"I remember that some years ago I was investigating the word 'Baca,' which you have in the English Bible -- "passing through the valley of Baca, make it a well." I found in the Hebrew dictionary that there was a traveller named Burkhart, who said that 'Baca' meant mulberry trees. That was not very englightening. I could not see how mulberries had anything to do with water. I looked up all the authority of the scholars in Germany and England since Burkhart's time and found they all quoted Burkhart! Just one scholar at the back of it! When I was travelling in the Orient, I found that we had delicious water here and there. The water sprang up apparently out of the ground in the midst of the desert. I asked my brother who was a missionary where this water came from. He said, 'They bring the water from the mountains. It is an underground aqueduct. They cover it to prevent it from evaporating.' Now the name of that underground aqueduct was Baca!" R. D. Wilson, What Is An Expert

You can find more quotes and info on R. D. Wilson here --

http://lamblion.net/Quotations/rd_wilson.htm
http://lamblion.net/Articles/ScottJones/veracity_of_the_old_testament.htm

It's also another vote of confidence for BibleWorks and their commitment to giving access to the original sources so we can best make solid judgments based on what the actual texts say. Meanwhile the competition is working on publishing Barclay's commentaries.... Commentaries are interesting and sometimes they even have keen insights into the text. But by and large we'd be much better off if we were better at interacting with the sources than quoting our favorite scholar.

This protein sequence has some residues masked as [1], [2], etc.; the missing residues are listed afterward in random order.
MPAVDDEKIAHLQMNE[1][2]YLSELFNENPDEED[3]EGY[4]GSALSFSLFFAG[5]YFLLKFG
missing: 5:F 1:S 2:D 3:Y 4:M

Adelphos
11-14-2010, 06:52 PM
...But by and large we'd be much better off if we were better at interacting with the sources than quoting our favorite scholar.

You have pinpointed why so much that is produced today is not merely worthless, but grossly inaccurate, and ESPECIALLY with regard to textual criticism and other related biblical studies. Statements by "scholars" are blindly taken as fact today, even by those who have earned, or are in the process of earning, PhD's, and thus the mythology is perpetuated ad nauseam.

When you first started this thread I said to myself, "Well, now, that's refreshing... there goes a person who is actually willing to verify something for a change. How unique in today's scholastic environment." :cool:

bkMitchell
11-14-2010, 08:37 PM
You might check Zohar in Gen. fol. 104. 3.

Sure, thing let's check it out:

ZOHAR VOL. 1 BERESEET (A) / Genesis part 1 (104)

104. King Solomon penetrated the depth OF THE SECRET of the nut, as it is written: "I went down into the garden of nuts" (Shir Hashirim 6:11). He took hold of the shell (Klipah) of the nut and looked at all its layers. He came to realize that the main pleasure of the spirits in the shell of the nut was just to cling to human beings and defile them, as it is written: "And the delights of the sons of men, women very many (Heb. shidot)" (Kohelet 2:8). THIS MEANS THAT THE DEMONS (HEB. SHEDIM) TAKE PLEASURE ONLY IN HUMAN BEINGS.

https://www2.kabbalah.com/k/index.php/p=zohar/zohar&vol=2&sec=30 (https://www2.kabbalah.com/k/index.php/p=zohar/zohar&vol=2&sec=30)



... If someone tells me see Gen. 4:6 I know what that means, but I don't have a clue what Zohar is or where to find this.


So, you want to know what the Zohar is? Okay, here's one opinion on what it is: